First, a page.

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Casadei Crowned Champion in Moscow

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Facing a field of 869 competitors from 30 countries, Luca Casadei from Italy has won Grand Prix Moscow, defeating Wenzel Krautmann from Germany in the finals.

Luca, who has affiliated with the Izzet guild, posted a 7-2 record during Day 1's sealed deck play, and then didn't lose another match in the draft rounds. Prior to this event, Luca had drafted M13 well over 200 times on Magic Online, and that experience paid off big time as he assembled a deadly blue-black deck with an exalted theme in the Top 8.

We've had a great weekend all around, and the hall has been brimming with excitement from the Russian competitors who were pumped to have a shot at Grand Prix glory in Russia. Two Russian players, Petr Kuznetsov and Roman Masaladzhiu, made it to the semifinals in their quest to keep the title in their home country, but in the end no one could get in the way of the Italian player.

Congratulations to Luca Casadei, our Grand Prix Moscow 2012 Champion!



Quarterfinals Semifinals Finals Champion
1 Chuhwichev, Anatoly Kuznetsov, Petr 2-1
6 Kuznetsov, Petr Krautmann, Wenzel 2-0
8 Tolkatchov, Dmitriy Krautmann, Wenzel 2-0 Luca Casadei 2-1
5 Krautmann, Wenzel
2 Kerem, Hannes Masaladzhiu, Roman 2-1
7 Masaladzhiu, Roman Luca Casadei 2-1
3 Yarosh, Konstantin Casadei, Luca 2-0
4 Casadei, Luca









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EVENT COVERAGE TWITTER

INFORMATION
 1.  Casadei, Luca $3,500
 2.   Krautmann, Wenzel $2,300
 3.   Kuznetsov, Petr $1,500
 4.  Masaladzhiu, Roman $1,500
 5.  Chuhwichev, Anatoly $1,000
 6.  Kerem, Hannes $1,000
 7.  Yarosh, Konstantin $1,000
 8.  Tolkatchov, Dmitriy $1,000
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Top 8 Profiles

by Event Coverage Staff



Hannes Kerem

Age: 24
Hometown: Keila, Estonia
Occupation: I watch football.
Guild: Rakdos

Previous Magic accomplishments:
World Championship Top 8, three times National Top 8

What was the best card in your Sealed Deck, what color combination did you play, and what was your record?
Blue-red with Talrand, the Sky Summoner and 13 instants/sorceries. 5-1 after three byes.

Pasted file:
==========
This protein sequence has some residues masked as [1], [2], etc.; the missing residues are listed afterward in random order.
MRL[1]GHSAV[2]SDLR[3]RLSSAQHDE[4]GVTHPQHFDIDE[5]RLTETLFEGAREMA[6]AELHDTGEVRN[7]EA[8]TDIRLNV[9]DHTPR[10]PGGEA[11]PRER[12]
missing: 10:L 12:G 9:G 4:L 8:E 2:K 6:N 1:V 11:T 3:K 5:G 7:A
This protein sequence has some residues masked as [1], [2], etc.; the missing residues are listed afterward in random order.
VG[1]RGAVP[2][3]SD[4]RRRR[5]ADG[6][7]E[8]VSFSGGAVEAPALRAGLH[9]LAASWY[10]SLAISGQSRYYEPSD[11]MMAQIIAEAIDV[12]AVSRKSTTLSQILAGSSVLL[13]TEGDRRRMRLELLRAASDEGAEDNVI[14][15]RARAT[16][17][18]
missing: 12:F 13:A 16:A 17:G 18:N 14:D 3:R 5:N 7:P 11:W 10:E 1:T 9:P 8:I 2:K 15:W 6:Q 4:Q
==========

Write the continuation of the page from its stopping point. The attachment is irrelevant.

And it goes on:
What was the best card in your first draft deck, what color combination did you play, and what was your record?
Unsummon in a blue-green kinda fast deck.

What was the best card in your second draft deck, what color combination did you play, and what was your record?
Akroma's Memorial in a red-black kinda fast deck.

What is your favorite Return to Ravnica preview card so far?

Slitherhead
Slitherhead




Wenzel Krautmann

Age: 30
Hometown: Tübingen, Germany
Occupation: Law student
Guild: Don't know yet.

Previous Magic accomplishments:
Two times Grand Prix Top 8, Pro Tour Top 50.

What was the best card in your Sealed Deck, what color combination did you play, and what was your record?
8-1 with the help of Rhox Faithmender.

What was the best card in your first draft deck, what color combination did you play, and what was your record?
2-1 with red-black and four Murders!

What was the best card in your second draft deck, what color combination did you play, and what was your record?
Green-white with Rhox Faithmender. 2-0-1.




Luca Casadei

Age: 24
Hometown: Rimini, Italy
Occupation: Poker coach and player
Guild: Izzet


Previous Magic accomplishments:
Some Pro Tour Day 2s.

What was the best card in your Sealed Deck, what color combination did you play, and what was your record?
Garruk's Packleader in green-red. 7-2.

What was the best card in your first draft deck, what color combination did you play, and what was your record?
3-0 with red-blue control. Stormtide Leviathan.

What was the best card in your second draft deck, what color combination did you play, and what was your record?
2-0-1 with blue-white fliers. Sublime Archangel.




Petr Kuznetsov

Age: 21
Hometown: Moscow, Russia
Occupation: Manager
Guild: Orzhov

Previous Magic accomplishments:
Fourth place at 140-player PTQ.

What was the best card in your Sealed Deck, what color combination did you play, and what was your record?
Akroma's Memorial. Blue-black

What was the best card in your first draft deck, what color combination did you play, and what was your record?
Black-green-red with Krenko, Mob Boss. 3-0.

What was the best card in your second draft deck, what color combination did you play, and what was your record?
1-1-1 with white-blue. Sleep.




Dmitri Tolkachev

Age: 18
Hometown: Bryansk, Russia
Occupation: Student
Guild: Boros

Previous Magic accomplishments:
None.